I’m not sure if “NRA Fetish Film” counts as a genre, but between Taken and Peppermint director Pierre Morel is certainly making a case for it. Peppermint is an absolute blast for viewers looking for a violent ride through vigilante justice with a gender-swapped equivalent to The Punisher that will set people on edge who are uncomfortable with the idea of white people justifiably and remorselessly gunning down cartoonishly evil minorities.

Firstly, it’s important to say that Peppermint is well-paced and filled with intense action. Most viewers will be primarily concerned with how entertaining the film is, and taken at face value it feels like a live-action comic book. The action sequences are choreographed so as to be fun and the major plot points are framed in clear and unambiguous terms. The technical construction is on point with solid use of color, composition, and direction captures the story in a way that conveys exactly what is intended.

Secondly, it is also very much worth noting that the acting is solid and entertaining throughout. Jennifer Garner rocks as Riley North as a dramatic lead as well as an intense action star. Moreover, the child acting is excellent with a fantastic portrayal of Carley North by Cailey Fleming. The biggest criticism I can aim at the acting is the tragic stereotyping of latin gang membership, however, I don’t think it would be fair to level that at the actors.

Unfortunately, all of these positive elements are severely undermined by 2 major issues: A story that delivers narrative through heavy-handed exposition that is dismissive of important details and a framing device that glorifies racially slanted vigilantism. I think that the things a movie says with its narrative are incredibly important and Peppermint fails thoroughly on this level. The film delivers a childish expectation of justice through a movie that is targeted at adults, reinforcing negative and unproductive stereotypes while advocating that might makes right without reservation.

While I’d like to dive into exactly how this movie does this I don’t think that it’s possible without getting into heavy spoilers. Given this, I’d like to talk about this movie again in an editorial. Suffice it to say that all of the critical information is given through expositional dialog, the major plot points are thin and unbelievable, and all of the characterizations are cartoonishly one dimensional. Even modern children’s cartoons avoid being so ridiculously heavy-handed with their subject matter. The demonization of Latin-American gang members is particularly tone-deaf toward any of the issues that create this climate and of the demographics driven to this kind of lifestyle.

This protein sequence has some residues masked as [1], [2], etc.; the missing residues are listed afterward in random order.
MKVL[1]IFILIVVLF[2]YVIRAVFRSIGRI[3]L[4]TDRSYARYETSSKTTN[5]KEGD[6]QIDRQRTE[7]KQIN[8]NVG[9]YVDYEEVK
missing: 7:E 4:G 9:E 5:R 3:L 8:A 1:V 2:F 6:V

Given the complex issues that go into what causes gangs to form, how they’re structured, and the impact of social programs and regulation on their existence, portraying a white woman resolving her issues with an ethnically slanted gang by mowing them down with what is described as “exclusively military grade hardware” is problematic, at best. At worst, this propagates stereotypes that are unproductive as solvable with deeply inhumane violent power fantasies.

And those are just the ethical issues with the plot. From a pure construction standpoint, it is highly disappointing to have so little care given for basic cause and effect. Basic things are treated with heavy-handed and almost slapstick justification. A lot of viewers will be able to completely turn their brain off and overlook this for the action and pacing, but even the most basic review of the events of the film is outright silly.

Overall, if you can completely shut your brain off, or generally do not give the substance of a movie any thought, then you’re likely to find a fun summer action flick. Additionally, those who need a female power fantasy will find something here as there is definitely a gap in this genre. There is most definitely an empowering aspect here that is worth note. However, I’d suggest that anyone who wants more from their movies and demands more from filmmakers give Peppermint a pass.

Final Verdict:A problematic thrill ride that delivers intense action with a side of uncomfortable racial depictions.
Rating:67 / 100